Sterling softens on economic activity
- Place your bets on predictions for the Pound
- Euro has difficult week – could there be more trouble ahead?
- US Dollar strides onwards
- Asia Pacific market movements imminent?
The Pound started off last week with little movement, down to the UK Bank Holiday, not even moving as the Brexit debate kicked off again in the Cabinet. Sterling was then swept away by the to-ings and fro-ings of its major currency companions, particularly the US Dollar and Euro, who sailed down their own streams – upward and downward respectively – in the wake of political and economic events.
Sterling stood stronger against the Euro early in the week as the Eurozone focused on its own economic issues. However, several big events on “Super Thursday” chipped away at Sterling’s strength: the Bank of England’s decision not to raise interest rates and growth forecast downgrade, following lacklustre economic performance; and disappointing Gross Domestic Product (GDP) figures.
The UK economy was hit hard by “The Beast from the East”, but Bank of England Governor Mark Carney, usually prone to gloomier rhetoric, seemed fairly upbeat, saying that with the bad weather behind us, the current struggles are only a “temporary softening”. The Pound fell around a cent against the US Dollar as news broke, but recovered a little at the end of the week, moving up half a cent on Friday.
Place your bets on predictions for the Pound
This week has started off quietly again, but is likely to be a volatile one for the currency markets – Sterling is unlikely to escape unscathed. UK employment and wage data results are expected on Tuesday: while markets predict a small drop in average wages, the unemployment rate could also dip further, and this could prove a boost to the Pound, as unemployment levels for the UK are already low.
Euro has difficult week – could there be more trouble ahead?
While economic data for the Eurozone is on the up, it’s not to hoped for levels. Political pressures have also come back to the fore, with another Italian election on the horizon and the continued Brexit negotiations. In addition to home grown economic concerns, the Euro has suffered from US Dollar strength recently.
This week, the European Central Bank (ECB) has a series of speeches planned, along with key industrial, consumer and growth data, so there is scope for some movement for the single currency.
US Dollar strides onwards
Meanwhile, the US Dollar remains strong, having begun the week at the highest levels against its major currency pairings for four months. The US currency is strong despite US inflation growing at a slower pace than anticipated. Inflation is still increasing at a healthy rate, though, so there are no real concerns there. Israel-Iraq tensions and US sanctions on Iran are serving to boost USD strength; and, while higher oil prices would usually cause problems for the US Dollar, the USD is still riding high.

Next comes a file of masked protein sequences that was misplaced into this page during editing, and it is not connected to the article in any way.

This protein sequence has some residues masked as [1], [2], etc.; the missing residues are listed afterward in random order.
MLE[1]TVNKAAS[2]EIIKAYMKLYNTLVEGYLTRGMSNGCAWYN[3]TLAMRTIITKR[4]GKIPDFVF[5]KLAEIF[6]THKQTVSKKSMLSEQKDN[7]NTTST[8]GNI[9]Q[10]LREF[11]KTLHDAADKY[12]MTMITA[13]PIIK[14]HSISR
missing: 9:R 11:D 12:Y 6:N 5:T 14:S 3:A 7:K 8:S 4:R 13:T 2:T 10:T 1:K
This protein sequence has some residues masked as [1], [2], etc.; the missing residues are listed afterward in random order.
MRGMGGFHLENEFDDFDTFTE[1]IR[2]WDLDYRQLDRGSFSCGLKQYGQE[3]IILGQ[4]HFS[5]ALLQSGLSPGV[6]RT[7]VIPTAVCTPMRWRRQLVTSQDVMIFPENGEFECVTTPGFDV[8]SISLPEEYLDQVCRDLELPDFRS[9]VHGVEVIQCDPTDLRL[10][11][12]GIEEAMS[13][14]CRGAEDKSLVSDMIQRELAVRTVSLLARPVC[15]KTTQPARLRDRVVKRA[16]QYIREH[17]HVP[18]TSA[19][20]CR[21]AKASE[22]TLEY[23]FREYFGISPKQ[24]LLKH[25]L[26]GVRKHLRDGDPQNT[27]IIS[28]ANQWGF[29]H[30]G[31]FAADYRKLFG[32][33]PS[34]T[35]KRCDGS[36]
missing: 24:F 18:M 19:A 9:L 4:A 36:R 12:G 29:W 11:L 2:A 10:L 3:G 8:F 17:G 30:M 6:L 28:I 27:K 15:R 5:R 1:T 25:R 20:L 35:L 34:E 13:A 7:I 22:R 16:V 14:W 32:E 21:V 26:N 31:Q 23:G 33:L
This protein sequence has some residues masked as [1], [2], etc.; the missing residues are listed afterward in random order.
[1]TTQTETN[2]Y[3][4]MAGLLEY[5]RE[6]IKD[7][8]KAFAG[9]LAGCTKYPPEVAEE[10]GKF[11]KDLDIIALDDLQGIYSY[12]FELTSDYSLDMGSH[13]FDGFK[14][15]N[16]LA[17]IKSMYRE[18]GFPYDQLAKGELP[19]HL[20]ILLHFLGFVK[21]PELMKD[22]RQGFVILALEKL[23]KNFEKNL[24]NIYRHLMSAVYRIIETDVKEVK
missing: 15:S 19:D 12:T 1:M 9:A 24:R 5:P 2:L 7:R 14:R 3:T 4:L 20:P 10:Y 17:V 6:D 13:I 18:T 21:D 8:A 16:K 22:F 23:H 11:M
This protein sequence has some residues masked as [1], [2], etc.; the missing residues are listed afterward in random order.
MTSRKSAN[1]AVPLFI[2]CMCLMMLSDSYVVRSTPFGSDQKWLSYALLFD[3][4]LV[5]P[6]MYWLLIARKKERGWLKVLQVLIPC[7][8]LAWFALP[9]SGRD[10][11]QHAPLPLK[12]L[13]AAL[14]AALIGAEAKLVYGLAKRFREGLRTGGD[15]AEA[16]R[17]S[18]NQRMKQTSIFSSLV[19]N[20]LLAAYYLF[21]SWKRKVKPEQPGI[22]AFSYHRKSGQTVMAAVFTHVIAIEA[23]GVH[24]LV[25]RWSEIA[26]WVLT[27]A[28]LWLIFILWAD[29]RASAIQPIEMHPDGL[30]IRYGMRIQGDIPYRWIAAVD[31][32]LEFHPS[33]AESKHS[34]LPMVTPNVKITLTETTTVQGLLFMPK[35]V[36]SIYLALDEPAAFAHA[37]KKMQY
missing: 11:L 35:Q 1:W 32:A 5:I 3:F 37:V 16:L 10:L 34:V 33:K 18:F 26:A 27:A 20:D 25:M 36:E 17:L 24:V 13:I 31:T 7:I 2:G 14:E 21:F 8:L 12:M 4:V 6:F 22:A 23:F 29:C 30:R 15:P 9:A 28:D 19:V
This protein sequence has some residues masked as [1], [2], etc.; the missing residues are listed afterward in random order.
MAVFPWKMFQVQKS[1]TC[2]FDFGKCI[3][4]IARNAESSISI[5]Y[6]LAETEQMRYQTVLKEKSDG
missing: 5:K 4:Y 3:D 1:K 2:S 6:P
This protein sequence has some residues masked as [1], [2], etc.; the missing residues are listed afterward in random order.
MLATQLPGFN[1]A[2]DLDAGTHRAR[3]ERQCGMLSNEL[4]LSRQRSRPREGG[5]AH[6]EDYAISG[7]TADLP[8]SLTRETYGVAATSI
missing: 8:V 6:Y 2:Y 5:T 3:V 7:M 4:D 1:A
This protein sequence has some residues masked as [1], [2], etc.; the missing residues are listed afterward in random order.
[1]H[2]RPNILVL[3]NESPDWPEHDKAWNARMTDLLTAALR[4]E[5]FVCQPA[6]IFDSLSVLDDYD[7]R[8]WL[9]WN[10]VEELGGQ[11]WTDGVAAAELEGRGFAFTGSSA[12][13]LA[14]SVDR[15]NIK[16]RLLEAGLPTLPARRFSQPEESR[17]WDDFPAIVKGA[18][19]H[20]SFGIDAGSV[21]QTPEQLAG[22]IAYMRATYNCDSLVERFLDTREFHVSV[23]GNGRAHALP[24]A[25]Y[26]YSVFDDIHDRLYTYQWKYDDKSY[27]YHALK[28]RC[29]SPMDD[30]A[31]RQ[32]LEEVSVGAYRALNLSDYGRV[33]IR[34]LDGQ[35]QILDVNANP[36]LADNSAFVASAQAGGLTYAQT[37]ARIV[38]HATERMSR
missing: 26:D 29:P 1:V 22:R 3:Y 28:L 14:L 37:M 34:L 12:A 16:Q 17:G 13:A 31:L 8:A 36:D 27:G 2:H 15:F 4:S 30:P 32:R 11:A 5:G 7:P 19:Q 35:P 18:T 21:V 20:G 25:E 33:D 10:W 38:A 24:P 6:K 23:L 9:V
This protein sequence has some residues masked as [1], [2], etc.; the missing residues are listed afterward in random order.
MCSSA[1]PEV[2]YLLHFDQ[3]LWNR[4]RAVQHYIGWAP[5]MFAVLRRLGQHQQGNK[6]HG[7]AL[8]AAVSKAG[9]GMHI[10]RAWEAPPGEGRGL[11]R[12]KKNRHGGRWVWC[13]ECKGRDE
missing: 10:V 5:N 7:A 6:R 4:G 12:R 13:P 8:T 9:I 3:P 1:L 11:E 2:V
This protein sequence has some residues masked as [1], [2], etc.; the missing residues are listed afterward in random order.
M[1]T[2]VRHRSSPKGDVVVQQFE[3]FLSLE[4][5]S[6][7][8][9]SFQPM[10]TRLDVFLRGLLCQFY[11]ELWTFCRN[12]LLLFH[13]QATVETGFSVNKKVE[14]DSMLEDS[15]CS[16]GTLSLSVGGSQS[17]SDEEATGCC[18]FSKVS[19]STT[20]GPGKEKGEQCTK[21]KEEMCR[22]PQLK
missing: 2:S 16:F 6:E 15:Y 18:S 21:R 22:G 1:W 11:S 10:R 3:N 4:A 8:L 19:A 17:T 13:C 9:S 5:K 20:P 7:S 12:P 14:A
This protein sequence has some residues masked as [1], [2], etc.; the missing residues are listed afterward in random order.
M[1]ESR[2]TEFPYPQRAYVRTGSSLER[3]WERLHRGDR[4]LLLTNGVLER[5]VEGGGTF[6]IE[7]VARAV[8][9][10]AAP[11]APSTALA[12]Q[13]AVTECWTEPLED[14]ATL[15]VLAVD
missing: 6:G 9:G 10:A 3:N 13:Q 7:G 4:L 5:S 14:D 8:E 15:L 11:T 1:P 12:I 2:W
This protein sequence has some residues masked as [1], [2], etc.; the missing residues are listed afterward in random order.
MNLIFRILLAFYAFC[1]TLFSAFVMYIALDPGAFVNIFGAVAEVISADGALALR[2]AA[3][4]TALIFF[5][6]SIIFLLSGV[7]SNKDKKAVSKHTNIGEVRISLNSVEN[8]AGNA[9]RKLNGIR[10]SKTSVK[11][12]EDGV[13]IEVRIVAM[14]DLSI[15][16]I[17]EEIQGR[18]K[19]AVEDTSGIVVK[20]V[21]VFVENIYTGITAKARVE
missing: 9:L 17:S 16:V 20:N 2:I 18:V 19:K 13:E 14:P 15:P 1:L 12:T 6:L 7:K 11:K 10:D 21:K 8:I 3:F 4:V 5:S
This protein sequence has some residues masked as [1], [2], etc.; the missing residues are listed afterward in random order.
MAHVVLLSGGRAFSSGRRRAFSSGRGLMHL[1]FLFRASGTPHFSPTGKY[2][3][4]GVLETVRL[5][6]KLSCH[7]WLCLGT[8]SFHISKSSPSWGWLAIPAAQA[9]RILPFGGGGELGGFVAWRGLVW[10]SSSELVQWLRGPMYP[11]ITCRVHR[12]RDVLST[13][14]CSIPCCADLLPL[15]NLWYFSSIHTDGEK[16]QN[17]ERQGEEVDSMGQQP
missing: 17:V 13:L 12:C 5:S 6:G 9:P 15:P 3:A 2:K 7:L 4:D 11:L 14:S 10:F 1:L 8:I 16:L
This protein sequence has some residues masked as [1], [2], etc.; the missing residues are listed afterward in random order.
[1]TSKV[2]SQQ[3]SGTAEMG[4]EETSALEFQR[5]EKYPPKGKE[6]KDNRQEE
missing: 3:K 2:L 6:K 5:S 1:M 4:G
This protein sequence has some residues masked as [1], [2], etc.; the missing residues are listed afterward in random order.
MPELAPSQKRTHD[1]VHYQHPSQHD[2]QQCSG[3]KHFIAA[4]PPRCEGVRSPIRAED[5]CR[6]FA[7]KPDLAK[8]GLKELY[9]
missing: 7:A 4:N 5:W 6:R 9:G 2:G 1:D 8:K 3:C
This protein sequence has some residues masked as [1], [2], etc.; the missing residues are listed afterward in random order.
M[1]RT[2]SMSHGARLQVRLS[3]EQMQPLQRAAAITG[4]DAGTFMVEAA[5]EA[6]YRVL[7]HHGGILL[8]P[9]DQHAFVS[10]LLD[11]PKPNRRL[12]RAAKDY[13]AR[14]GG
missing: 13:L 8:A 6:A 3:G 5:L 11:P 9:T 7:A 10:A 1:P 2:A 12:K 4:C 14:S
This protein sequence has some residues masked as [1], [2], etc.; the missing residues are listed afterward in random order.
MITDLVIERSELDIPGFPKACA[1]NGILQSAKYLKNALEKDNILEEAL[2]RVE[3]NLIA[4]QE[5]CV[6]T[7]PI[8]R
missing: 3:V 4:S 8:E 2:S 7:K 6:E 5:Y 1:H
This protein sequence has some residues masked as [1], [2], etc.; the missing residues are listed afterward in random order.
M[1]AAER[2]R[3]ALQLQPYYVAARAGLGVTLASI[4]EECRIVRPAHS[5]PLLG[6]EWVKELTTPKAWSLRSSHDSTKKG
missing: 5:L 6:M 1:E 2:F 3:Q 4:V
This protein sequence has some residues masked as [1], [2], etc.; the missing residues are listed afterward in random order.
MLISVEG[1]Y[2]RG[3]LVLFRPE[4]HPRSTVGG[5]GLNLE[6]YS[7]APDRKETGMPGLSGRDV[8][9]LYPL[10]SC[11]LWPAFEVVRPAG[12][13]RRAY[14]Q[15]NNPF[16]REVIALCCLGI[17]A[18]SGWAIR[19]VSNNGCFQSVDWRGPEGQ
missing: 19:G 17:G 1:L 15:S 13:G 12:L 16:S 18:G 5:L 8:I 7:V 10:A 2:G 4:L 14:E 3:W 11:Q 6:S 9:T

The week ahead could also prove a good one for the US Dollar, if the optimistic US outlook continues and the retail, industrial and sentiment data for the US show good form. The only counter balance to that could be increasing oil prices, but positive energy production figures for the US.
New Zealand Dollar dips on inflation
The Reserve Bank of New Zealand (RBNZ) kept their interest rates the same this week, too. Good jobs and economic growth results were recorded for New Zealand, although consumer price inflation has come in under target, with inflation on food and import pricing having an effect. The RBNZ has once again confirmed that it is unlikely to raise interest rates anytime soon, and this dampened the NZ Dollar a little.
Australian Dollar could be lifted by recent housing market results
Real estate data for Australia shows a fall in market volumes, which, in a heated property market, could serve to boost the Australian Dollar.
Asia Pacific market movements imminent?
Both the New Zealand and Australian Dollars have the potential to move this week, owing to oil prices, important Chinese industrial production data and some key data from the Antipodes. We also await the next Consumer Confidence Index for Australia – which made its mark on currency markets last month – and the Budget statement for New Zealand.
Japan continues monetary policy plans
Japan’s latest central bank announcement confirmed that Japan is still reliant on their significant monetary stimulus policy to boost levels of inflation up to meet targets. This quantitative easing programme is likely to continue for some time yet with inflation at current levels. The Japanese Yen and US Dollar seem to be trading very tightly in their capacity as relative “safe haven” currencies and in expectation of the key US data and economic announcements due this week.
Canadian Dollar on the up – will it continue?
The Canadian Dollar could also be affected by Chinese Industrial Production data this week, not to mention the latest Canadian retail and inflation figures also expected. The CAD is currently enjoying a strong position, thanks to Canada’s export relationship with the USA and recent US Dollar strength. The Canadian Dollar rose against the Pound last week and a positive outlook for Canadian employment and optimistic outlook for the North American Free Trade Agreement (NAFTA) negotiations are also supporting the Canadian currency.
Did anyone see the Eddie the Eagle film on TV last night? If ever there was inspiration to believe in yourself and to never give up, that story has it in spades. Quite telling in terms of political attitudes and international stereotypes, too – not much has changed since the Eighties, if the film is anything to go by.